- #51

- 818

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Hello negation. Appreciate your hard work. You 've got most of it but the ciphering creates mist and confusion. I don't think a little help is a spoiler at this point:

In your picture in #14 you have two vectors:vand_{2}v. Draw them again in a new picture, where both grab at the origin. The angle between them is known, right? (Hint: don't use a calculator. Numbers like 0.523 -- which you later corrected to 1.047197551....... -- are a lot less helpful than numbers like π / 3). Draw -_{1}vand then_{1}v+ (-_{2}v). That is the change in the speed vector in 5 minutes. Note it is a vector and it doesn't point downwards. The magnitude is evident. Divide by 5 minutes and you get the average acceleration_{1}vector. Its length is π m/min^{2}. (Exactly. The 8.73... is only an approximation for π/3600. On the other hand, vela's 10^{-5}seems to be a typo to me, so your -4 is better...).

If you want to learn something, repeat the exercise for 1 minute instead of 5 and so on, all the way to dt = 0. If all is well, you just might end up with the 9.138 * 10^{-4}. Or, more correctly ω^{2}r being π^{2}/3 m/min^{2}.

Don't let the hard work of calculating distract you from the insight: the instantaneous acceleration and the average acceleration are quite different beasts!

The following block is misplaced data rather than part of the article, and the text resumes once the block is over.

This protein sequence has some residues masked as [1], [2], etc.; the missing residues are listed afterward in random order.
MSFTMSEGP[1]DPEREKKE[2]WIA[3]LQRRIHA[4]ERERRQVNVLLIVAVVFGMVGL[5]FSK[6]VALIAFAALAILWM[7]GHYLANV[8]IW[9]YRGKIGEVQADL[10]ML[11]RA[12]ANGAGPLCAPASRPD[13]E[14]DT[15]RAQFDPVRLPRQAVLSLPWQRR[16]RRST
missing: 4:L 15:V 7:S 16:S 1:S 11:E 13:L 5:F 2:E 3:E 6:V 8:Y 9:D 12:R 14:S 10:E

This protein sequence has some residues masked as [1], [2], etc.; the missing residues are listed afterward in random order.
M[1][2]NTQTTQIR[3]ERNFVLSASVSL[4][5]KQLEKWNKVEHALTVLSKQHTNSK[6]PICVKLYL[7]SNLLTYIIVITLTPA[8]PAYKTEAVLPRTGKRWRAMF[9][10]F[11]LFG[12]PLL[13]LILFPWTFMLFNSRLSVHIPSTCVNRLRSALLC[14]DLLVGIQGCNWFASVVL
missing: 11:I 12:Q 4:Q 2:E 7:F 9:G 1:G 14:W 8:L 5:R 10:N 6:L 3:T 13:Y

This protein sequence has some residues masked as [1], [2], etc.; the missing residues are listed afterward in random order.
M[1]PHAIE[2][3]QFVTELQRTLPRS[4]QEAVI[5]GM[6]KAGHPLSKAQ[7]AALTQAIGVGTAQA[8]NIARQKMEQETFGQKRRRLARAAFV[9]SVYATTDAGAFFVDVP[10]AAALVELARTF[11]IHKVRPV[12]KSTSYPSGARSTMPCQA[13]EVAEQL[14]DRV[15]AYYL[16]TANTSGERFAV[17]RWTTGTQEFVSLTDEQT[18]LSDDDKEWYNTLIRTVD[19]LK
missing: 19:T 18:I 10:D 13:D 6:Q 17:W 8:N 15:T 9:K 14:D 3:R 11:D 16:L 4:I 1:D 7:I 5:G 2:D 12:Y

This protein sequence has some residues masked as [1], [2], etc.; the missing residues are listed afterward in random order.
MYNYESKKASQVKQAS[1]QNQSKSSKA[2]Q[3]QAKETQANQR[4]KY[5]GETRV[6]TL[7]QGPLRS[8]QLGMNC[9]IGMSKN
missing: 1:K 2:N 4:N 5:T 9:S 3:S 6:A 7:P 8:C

You'll know you understand it completely if you can swing a small weight at the end of a rope: what do you do to get it to go in a circle and what do you do to keep it circling...

I have no problem spending days solving a problem. My life revolves around physics and math. I'm not satisfied leaving a problem unsolved. But indeed, this question is a real pain mainly because the definition of the terms comes across as rather chaotic to me.

the question asked about average acceleration, can I presume that are asking about [tangential velocity 2 - tangential velocity 1]/300s? What I am also confused is with the [v2+(-v1)]/300s that you stated. Why is there a negative?

As to your question, what do you mean by grab at the origin? I presume you meant for the radius to extends from (0,0)?

At t=0, my radius points straight north with tangential velocity 1 perpendicular to the radius and at t=300s, my radius points at 12.05 with tangential velocity 2 at perpendicular to this radius. The difference in radians between the radius is 1.05... Or pi/3 as you put it.

This change in angle is in similar ratio to the change in angle between the 2 tangential velocity vector.

This is based on the premise

delta r / r = delta v/v.

Am I right with the above? If I am, I will proceed to work further.